Before each adorable baby harp seal makes his debut into the world, his father battles it out with other harp seals to see who can mate with the female. Harp seals mate each year and give birth to their snowy white bundles of joy. They call the North Atlantic and Arctic Ocean home. With their sleek bodies built for swimming, they relish their time in the water, but will give birth on land.
The Harsh Mating Season
Harps seal migrate each year to mate. According to National Geographic, both male and female harp seals will make their way to the Greenland Sea, the White Sea and Newfoundland to carry out their breeding rituals. The battles between males to gain the right to mate with a female can get quite nasty and involve their strong teeth and smacks with their flippers. Breeding usually occurs in February and March. Harp seals gather in the thousands during this time period. They will stay together to feed and make their way through the ocean waters.
Once mating takes place, female harp seals go through a process known as delayed implantation. During this stage, the embryo will not attach to her uterine wall for around three months. This is Mother Nature's own way of allowing the development of the embryo to be delayed until pack ice is available because harp seals give birth in groups -- that's a lot of harps seals gathered on the ice all at once. Gestation lasts, in total, for approximately 11 months.
Birth on Land, ID by Scent
When it's time to give birth, female harp seals will make their way to the ice. They generally do this in the southern regions of their home range. With thousands of other seals on the ice, female harp seals are able to spot their very own pup based on their distinctive scent.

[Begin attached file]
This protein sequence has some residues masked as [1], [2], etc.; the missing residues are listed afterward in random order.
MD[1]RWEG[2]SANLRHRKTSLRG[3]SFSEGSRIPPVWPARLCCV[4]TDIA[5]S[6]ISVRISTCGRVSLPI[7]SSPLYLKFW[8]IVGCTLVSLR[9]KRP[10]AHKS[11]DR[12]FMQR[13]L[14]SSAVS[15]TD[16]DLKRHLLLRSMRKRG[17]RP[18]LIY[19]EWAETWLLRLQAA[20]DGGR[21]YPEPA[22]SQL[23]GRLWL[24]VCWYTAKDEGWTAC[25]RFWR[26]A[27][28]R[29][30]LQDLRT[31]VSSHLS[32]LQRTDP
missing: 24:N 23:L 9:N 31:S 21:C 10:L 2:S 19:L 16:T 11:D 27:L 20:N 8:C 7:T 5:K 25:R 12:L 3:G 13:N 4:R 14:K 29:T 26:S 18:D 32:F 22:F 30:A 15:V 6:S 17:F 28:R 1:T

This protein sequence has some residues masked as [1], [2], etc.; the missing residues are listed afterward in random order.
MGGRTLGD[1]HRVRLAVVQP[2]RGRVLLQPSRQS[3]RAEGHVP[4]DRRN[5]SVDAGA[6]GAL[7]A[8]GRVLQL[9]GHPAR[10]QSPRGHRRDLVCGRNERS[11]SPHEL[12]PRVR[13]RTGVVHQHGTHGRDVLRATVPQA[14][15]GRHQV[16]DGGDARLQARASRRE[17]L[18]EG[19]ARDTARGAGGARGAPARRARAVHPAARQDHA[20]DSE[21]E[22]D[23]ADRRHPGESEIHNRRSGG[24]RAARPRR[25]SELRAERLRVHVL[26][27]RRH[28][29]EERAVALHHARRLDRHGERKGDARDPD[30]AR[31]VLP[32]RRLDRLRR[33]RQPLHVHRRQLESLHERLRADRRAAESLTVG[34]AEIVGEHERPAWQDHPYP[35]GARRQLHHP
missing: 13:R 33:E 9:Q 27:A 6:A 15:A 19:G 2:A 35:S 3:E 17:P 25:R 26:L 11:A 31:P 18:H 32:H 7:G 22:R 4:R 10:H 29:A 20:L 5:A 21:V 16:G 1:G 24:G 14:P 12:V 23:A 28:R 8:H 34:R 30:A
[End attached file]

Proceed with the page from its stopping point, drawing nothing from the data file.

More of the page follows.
Nursing and Weaning
Harp seal pups are noted for their beautiful white coats, making them the subject of seal hunts that have caused uproars among environmentalists. They are born weighing in around 25 pounds at 3 feet long. For the first 12 days of their lives, they will nurse from their mothers. The milk is very high in fat and helps the seal pups gain 5 pounds each day and accumulate thick, protective blubber. Once her bundle of joy reaches around 80 pounds, Mama harp seal will leave and go off to mate once again, leaving the young harp seal to fend for himself.
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Pamela Miller has been writing for health, beauty and animal health/welfare publications for seven years. Miller holds a Bachelor of Science in Organizational Communication from MTSU.